The Practical Spinner's Guide 4-Book Set
Practical Spinner's Compendium
Spinners have the luxury of choice! There are so many fiber types available, and each calls out to be spun a different way. In The Practical Spinner's Guide series, experts on four different classes of fiber share their in-depth knowledge of how to spin yarn using cotton, flax, hemp, silk, wool, cashmere, and other luxury fibers. With step-by-step illustrated techniques, you'll find a wealth of useful, valuable, and - yes - practical information on spinning wool and other fibers.
Included in this kit:
|Practical Spinner's Guide: Wool
For thousands of years spinners have spun stunning yarns from wool, yet there are still many unanswered questions. What kind of prepared fibers are available, and what should you do with them? How do you choose a fleece? Should you process your fleece by hand or send it to a mill? Discover the answers to these questions and many more from fiber artist and shepherdess Kate Larson.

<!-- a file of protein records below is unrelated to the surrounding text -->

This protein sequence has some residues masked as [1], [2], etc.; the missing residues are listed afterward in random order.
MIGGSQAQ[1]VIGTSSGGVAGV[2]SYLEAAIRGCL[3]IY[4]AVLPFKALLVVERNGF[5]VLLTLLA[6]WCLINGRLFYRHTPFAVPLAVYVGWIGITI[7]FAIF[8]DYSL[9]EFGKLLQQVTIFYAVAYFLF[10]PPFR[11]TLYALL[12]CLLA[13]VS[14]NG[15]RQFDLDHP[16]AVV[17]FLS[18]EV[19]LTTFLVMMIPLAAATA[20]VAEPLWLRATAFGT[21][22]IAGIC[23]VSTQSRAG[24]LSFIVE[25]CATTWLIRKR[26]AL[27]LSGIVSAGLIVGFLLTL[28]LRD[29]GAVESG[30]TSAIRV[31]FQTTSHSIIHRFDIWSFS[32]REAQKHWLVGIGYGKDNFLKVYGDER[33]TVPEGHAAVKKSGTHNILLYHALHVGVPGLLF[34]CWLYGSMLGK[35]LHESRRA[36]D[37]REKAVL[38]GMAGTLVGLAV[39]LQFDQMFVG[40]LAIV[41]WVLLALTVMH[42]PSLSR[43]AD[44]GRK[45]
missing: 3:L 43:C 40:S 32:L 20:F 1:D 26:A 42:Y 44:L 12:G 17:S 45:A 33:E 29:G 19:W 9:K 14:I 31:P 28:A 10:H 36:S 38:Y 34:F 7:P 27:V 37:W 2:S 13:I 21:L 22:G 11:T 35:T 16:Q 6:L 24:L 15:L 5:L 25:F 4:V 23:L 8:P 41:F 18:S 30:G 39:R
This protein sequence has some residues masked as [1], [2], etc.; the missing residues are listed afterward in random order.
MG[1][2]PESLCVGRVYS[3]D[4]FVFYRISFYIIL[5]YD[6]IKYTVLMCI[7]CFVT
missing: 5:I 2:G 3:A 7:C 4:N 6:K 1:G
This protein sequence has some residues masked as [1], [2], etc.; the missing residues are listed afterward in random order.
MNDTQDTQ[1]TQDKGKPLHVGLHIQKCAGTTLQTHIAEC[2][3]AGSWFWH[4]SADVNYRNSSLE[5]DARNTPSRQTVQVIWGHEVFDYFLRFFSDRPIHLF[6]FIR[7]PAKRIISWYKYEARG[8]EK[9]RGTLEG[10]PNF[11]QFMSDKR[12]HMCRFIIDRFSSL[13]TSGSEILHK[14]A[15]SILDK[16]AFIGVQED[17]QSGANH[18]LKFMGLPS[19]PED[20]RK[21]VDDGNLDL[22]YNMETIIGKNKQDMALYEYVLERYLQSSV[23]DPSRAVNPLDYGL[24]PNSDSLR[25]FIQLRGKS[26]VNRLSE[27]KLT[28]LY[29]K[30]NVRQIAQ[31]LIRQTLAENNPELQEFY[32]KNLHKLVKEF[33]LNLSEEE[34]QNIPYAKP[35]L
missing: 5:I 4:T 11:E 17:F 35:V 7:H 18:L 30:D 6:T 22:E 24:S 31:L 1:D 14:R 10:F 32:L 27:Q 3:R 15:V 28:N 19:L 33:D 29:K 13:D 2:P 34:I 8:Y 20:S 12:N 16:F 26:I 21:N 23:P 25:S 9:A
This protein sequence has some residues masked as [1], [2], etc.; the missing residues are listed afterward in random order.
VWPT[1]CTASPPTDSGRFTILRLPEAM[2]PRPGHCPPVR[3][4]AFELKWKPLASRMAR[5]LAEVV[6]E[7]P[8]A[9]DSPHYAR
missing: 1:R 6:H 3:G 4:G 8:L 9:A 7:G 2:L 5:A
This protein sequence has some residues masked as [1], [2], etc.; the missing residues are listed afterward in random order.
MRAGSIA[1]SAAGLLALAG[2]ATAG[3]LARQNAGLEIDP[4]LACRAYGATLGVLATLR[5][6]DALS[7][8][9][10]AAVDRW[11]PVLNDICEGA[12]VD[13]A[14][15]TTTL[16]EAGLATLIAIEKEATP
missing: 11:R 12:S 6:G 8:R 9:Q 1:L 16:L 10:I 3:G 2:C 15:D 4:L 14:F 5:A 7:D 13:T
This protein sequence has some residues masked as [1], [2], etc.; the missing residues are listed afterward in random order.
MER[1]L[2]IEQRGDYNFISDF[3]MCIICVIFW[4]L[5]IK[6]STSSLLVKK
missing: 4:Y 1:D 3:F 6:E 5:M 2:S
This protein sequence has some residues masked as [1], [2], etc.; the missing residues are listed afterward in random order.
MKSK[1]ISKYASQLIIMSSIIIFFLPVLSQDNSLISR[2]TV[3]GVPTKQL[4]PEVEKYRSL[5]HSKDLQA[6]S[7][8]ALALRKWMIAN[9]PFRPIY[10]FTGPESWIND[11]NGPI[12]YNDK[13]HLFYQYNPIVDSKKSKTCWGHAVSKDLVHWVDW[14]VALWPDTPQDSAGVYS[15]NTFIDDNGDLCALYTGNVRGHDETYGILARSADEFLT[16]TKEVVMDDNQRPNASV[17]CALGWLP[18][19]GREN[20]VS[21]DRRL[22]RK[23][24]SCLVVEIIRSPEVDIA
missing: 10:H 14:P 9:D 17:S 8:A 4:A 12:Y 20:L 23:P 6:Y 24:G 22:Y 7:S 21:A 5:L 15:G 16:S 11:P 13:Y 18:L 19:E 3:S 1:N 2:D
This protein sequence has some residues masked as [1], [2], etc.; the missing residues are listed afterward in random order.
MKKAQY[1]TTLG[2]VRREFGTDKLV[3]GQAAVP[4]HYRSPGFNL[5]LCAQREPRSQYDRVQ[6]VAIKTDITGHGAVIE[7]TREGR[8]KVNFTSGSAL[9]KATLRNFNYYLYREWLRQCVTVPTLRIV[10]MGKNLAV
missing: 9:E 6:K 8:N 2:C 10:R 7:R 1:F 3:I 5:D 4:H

|Practical Spinner's Guide: Rare Luxury Fibers
From angora to bison, camel to cashmere, there's a whole world of rare luxury fibers just waiting to be spun! Judith MacKenzie shares insights into working with uncommon (but readily available) luxury downs in a comprehensive, yet practical, guide for today's spinners.
|Practical Spinner's Guide: Silk
Silk is available in a bewildering range of forms, all of which need different degrees of processing. It is incredibly strong, has an amazing luster and affinity for dyes, is comfortable in warm and cool weather, and has little weight, but spinning enough yarn for a garment may take well over a month. Although spinning silk is not instant gratification, it is deeply satisfying when the work is complete.
|Practical Spinner's Guide: Cotton, Flax, Hemp
Cotton, flax, and hemp behave very differently from wool, and special handling is required. Learn how each fiber behaves, and how best to card, prep, and spin them, with specific instruction on trouble spots like drafting and adding twist. The author also covers finishing yarns - cleaning, setting twist, and plying - and even touches on what dye processes are best for adding color.
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